NDP Leader Tom Mulcair has been the only one to suggest global warming is a real issue. The federal government, on the other hand, has made the idea of externalities and carbon taxes bad words in Canada. This position is nonsensical, as someone will end up paying for the production of carbon and other greenhouse gases, likely the most vulnerable in our society. The cost may be assumed by our species, other species and the biosphere, something that has not been discussed fully within the K-12 school system. Canadians watched former Liberal leader St©phane Dion get bullied over this same idea by his own party, even though he was on to something with his Greenshift, or Pigovian tax idea.
Instead, we complain that we get flooded out each year or that taxes go up. This paradox demonstrates our inability to understand externalities, or costs that are not accounted for. What I have found is that students pick up on this really quickly.
What if common costs were part of a curriculum designed to make our citizenry ecologically literate, as opposed to consumers addicted to buying Flipfl´iners at IKEA? What if our citizenry contemplated the unaccounted costs associated with driving to the suburbs in an SUV and buying a coffee table made from Siberian lumber? What if we all grew up and truly accounted for the costs of our consumerist habits?
Unfortunately, we can't seem to move beyond the feeling that the coffee table will make our living room look complete and how fulfilled we will be.
This is where schools come into play.
In 2002, U.S. President George Bush's administration finally admitted climate change was a reality and came out with a policy of adaptation. This seems to be what we are teaching our students: Don't worry about it, things will work out, we'll adapt. Unfortunately, the cost of climate change is only going to increase, both in terms of dollars and human costs. However, we cannot create meaningful solutions until we move past populist rhetoric and honestly account for the consequences of our economy's energy source. Part of this means paying for our past inaction. This large-scale nose game will pin the cost on all of us.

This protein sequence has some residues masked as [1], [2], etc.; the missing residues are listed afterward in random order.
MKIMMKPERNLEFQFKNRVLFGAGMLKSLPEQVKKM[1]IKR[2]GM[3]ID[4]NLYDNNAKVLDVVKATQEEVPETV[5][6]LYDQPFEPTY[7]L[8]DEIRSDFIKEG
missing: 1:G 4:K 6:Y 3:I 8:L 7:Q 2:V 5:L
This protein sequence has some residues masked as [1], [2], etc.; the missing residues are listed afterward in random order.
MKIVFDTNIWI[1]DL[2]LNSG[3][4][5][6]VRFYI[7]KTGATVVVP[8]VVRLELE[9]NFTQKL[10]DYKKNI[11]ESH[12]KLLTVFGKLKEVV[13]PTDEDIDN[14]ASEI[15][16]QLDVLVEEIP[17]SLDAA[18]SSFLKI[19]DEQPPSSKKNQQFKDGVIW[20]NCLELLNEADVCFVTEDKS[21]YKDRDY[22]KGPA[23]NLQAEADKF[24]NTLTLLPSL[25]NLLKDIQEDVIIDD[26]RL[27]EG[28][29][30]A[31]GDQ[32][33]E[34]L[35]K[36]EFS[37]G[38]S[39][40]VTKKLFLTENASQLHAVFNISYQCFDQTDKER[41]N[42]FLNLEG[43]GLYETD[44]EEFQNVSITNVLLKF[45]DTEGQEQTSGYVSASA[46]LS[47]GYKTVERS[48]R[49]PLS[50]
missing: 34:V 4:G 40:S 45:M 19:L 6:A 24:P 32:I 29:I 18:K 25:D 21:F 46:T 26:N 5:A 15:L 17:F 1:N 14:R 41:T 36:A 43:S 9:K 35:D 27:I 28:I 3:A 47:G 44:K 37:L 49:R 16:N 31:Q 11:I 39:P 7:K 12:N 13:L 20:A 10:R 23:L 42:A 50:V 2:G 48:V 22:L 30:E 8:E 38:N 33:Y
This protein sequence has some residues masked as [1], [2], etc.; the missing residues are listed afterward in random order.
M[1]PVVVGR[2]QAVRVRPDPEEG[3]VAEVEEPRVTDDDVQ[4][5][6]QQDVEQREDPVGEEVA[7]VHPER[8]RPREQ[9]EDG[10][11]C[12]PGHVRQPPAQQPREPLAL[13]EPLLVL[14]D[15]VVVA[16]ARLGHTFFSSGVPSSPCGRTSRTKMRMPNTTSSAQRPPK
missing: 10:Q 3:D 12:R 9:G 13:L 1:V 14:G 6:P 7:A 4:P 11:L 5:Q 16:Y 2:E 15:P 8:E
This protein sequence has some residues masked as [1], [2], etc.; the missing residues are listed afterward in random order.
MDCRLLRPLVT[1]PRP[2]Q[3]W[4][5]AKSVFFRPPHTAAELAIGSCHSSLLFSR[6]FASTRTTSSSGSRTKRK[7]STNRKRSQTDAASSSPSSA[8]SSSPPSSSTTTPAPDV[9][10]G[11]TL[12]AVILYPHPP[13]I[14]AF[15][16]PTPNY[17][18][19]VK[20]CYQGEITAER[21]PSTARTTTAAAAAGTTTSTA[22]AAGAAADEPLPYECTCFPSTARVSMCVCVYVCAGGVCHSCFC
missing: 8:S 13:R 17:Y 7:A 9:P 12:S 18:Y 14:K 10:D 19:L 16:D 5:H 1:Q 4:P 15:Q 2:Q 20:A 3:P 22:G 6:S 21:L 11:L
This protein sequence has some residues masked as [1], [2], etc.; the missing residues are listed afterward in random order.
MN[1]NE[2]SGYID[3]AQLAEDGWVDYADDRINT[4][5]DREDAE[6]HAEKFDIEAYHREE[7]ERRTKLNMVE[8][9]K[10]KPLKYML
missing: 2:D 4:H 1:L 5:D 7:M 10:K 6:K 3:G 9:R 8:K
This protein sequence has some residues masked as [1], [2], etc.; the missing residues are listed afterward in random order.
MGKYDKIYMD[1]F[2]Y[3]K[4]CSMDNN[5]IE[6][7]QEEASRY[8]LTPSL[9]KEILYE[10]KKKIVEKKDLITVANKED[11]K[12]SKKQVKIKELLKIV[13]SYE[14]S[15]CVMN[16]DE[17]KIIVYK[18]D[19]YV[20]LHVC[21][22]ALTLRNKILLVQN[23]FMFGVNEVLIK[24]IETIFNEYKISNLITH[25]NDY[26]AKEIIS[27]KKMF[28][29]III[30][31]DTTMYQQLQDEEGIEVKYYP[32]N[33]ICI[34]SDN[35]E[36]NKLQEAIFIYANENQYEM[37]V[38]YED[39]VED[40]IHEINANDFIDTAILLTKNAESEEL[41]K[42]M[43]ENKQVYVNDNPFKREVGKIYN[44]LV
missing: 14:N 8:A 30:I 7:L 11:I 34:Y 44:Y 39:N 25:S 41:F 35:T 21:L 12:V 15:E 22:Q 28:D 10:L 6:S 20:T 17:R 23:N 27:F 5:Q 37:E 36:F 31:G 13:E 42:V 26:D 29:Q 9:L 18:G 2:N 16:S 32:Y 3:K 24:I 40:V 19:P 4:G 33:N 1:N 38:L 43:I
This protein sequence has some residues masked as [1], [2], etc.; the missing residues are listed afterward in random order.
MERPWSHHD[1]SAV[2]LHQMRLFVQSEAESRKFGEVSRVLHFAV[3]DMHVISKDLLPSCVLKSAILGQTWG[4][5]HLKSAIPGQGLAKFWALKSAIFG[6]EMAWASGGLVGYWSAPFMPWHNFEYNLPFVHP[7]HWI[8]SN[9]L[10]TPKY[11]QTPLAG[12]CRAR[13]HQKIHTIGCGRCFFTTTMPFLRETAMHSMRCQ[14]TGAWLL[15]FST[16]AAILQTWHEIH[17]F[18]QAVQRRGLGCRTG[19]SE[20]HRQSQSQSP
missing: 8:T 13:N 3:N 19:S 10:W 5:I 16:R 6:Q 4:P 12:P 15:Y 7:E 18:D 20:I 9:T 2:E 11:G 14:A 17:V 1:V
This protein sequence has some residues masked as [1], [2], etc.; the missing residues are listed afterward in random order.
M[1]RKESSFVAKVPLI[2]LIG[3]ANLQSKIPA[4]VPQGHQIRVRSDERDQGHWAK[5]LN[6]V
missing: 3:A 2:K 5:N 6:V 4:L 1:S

The PST increase is a necessary, though reactive, way to deal with climate change. And though any reasonable economist who understands externalities could have forecast this budget move, we have to recognize that it does not get to the root of the problem. To control carbon, or this uncontrolled negative externality, we need to direct public policy and education to effectively mitigate climate change.
Otherwise, if the majority of scientists are correct, we will be facing an adjustment of accounts that will ask much more of us than a simple one point increase in a provincial sales tax.
Matt Henderson is a graduate student in the faculty of education at the University of Manitoba and teaches high school social studies at St. John's-Ravenscourt School.
The Learning Curve is an occasional column written by local academics who are experts in their fields. It is open to any educator from Winnipeg's post-secondary institutions. Send 600-word submissions and a mini bio to firstname.lastname@example.org.